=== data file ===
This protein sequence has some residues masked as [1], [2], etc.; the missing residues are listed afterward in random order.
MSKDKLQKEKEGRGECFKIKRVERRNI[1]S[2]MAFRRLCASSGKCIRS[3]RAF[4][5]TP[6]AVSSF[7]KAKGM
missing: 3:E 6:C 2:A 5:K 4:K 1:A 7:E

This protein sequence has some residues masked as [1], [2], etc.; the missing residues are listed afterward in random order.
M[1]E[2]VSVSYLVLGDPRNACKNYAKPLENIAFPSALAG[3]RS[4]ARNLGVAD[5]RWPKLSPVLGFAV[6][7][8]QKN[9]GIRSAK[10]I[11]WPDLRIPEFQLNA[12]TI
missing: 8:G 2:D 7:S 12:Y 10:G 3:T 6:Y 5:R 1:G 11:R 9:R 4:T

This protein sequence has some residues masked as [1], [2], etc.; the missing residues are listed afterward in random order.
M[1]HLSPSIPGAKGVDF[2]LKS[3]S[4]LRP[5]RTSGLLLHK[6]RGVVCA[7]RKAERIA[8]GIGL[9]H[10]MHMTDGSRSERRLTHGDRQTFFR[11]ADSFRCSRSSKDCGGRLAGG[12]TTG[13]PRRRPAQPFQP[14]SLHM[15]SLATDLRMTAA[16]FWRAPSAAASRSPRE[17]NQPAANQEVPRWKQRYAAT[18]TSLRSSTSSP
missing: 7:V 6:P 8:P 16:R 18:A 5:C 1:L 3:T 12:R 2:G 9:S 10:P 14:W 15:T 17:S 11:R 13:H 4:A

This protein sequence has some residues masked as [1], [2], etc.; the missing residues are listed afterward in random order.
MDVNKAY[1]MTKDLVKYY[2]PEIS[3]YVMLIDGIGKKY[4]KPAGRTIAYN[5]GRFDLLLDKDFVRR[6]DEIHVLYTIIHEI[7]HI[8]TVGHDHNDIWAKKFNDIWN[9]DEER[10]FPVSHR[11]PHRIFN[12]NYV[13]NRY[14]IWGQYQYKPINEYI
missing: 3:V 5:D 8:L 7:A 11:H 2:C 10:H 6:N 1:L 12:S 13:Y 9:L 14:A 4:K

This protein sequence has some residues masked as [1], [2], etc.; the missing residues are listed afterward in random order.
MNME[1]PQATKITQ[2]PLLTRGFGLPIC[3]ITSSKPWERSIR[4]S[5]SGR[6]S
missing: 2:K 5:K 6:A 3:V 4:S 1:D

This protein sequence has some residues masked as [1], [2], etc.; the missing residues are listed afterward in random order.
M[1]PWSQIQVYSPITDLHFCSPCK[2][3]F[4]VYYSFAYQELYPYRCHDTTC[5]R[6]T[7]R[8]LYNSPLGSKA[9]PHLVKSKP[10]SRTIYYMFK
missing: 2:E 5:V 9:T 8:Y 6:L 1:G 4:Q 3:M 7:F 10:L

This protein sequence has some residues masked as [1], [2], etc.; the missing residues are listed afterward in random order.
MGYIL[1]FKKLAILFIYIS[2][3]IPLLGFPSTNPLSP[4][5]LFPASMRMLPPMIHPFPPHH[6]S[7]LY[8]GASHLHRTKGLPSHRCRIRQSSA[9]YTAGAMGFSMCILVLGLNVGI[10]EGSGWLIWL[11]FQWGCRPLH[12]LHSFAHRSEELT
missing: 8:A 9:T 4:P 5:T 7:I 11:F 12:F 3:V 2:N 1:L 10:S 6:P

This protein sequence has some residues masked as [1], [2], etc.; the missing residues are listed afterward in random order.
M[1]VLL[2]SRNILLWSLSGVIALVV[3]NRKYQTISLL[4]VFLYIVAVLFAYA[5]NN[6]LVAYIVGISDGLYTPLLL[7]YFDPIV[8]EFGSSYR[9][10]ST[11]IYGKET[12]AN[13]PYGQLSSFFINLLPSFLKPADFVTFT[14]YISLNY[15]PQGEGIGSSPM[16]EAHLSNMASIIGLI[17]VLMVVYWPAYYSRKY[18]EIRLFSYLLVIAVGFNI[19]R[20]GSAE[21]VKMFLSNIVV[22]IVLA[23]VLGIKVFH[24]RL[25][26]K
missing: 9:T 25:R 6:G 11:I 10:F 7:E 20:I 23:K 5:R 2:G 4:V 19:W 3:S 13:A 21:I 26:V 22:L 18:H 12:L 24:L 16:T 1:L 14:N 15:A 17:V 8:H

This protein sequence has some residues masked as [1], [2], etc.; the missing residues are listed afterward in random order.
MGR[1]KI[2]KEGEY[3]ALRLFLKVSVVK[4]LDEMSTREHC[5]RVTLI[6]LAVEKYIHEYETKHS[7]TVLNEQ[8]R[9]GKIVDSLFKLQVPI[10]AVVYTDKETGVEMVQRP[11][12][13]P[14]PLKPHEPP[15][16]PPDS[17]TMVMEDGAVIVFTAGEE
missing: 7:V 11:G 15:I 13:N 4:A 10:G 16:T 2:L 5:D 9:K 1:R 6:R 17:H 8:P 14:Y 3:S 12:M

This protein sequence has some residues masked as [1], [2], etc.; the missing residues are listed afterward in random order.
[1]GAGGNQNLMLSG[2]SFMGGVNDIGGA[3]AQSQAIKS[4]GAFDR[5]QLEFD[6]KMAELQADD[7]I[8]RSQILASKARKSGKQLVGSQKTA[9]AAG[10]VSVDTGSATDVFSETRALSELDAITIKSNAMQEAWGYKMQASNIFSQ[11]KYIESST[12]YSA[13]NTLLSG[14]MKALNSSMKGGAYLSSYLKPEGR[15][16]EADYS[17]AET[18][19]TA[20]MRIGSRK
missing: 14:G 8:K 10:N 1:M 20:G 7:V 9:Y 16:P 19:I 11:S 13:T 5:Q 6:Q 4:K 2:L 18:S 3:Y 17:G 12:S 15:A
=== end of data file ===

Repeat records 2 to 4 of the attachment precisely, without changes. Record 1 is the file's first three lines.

This protein sequence has some residues masked as [1], [2], etc.; the missing residues are listed afterward in random order.
M[1]E[2]VSVSYLVLGDPRNACKNYAKPLENIAFPSALAG[3]RS[4]ARNLGVAD[5]RWPKLSPVLGFAV[6][7][8]QKN[9]GIRSAK[10]I[11]WPDLRIPEFQLNA[12]TI
missing: 8:G 2:D 7:S 12:Y 10:G 3:T 6:Y 5:R 1:G 11:R 9:R 4:T

This protein sequence has some residues masked as [1], [2], etc.; the missing residues are listed afterward in random order.
M[1]HLSPSIPGAKGVDF[2]LKS[3]S[4]LRP[5]RTSGLLLHK[6]RGVVCA[7]RKAERIA[8]GIGL[9]H[10]MHMTDGSRSERRLTHGDRQTFFR[11]ADSFRCSRSSKDCGGRLAGG[12]TTG[13]PRRRPAQPFQP[14]SLHM[15]SLATDLRMTAA[16]FWRAPSAAASRSPRE[17]NQPAANQEVPRWKQRYAAT[18]TSLRSSTSSP
missing: 7:V 6:P 8:P 16:R 18:A 5:C 1:L 3:T 12:R 2:G 9:S 10:P 14:W 15:T 17:S 11:R 13:H 4:A

This protein sequence has some residues masked as [1], [2], etc.; the missing residues are listed afterward in random order.
MDVNKAY[1]MTKDLVKYY[2]PEIS[3]YVMLIDGIGKKY[4]KPAGRTIAYN[5]GRFDLLLDKDFVRR[6]DEIHVLYTIIHEI[7]HI[8]TVGHDHNDIWAKKFNDIWN[9]DEER[10]FPVSHR[11]PHRIFN[12]NYV[13]NRY[14]IWGQYQYKPINEYI
missing: 3:V 5:D 8:L 7:A 11:H 2:C 10:H 6:N 1:L 12:S 13:Y 9:L 14:A 4:K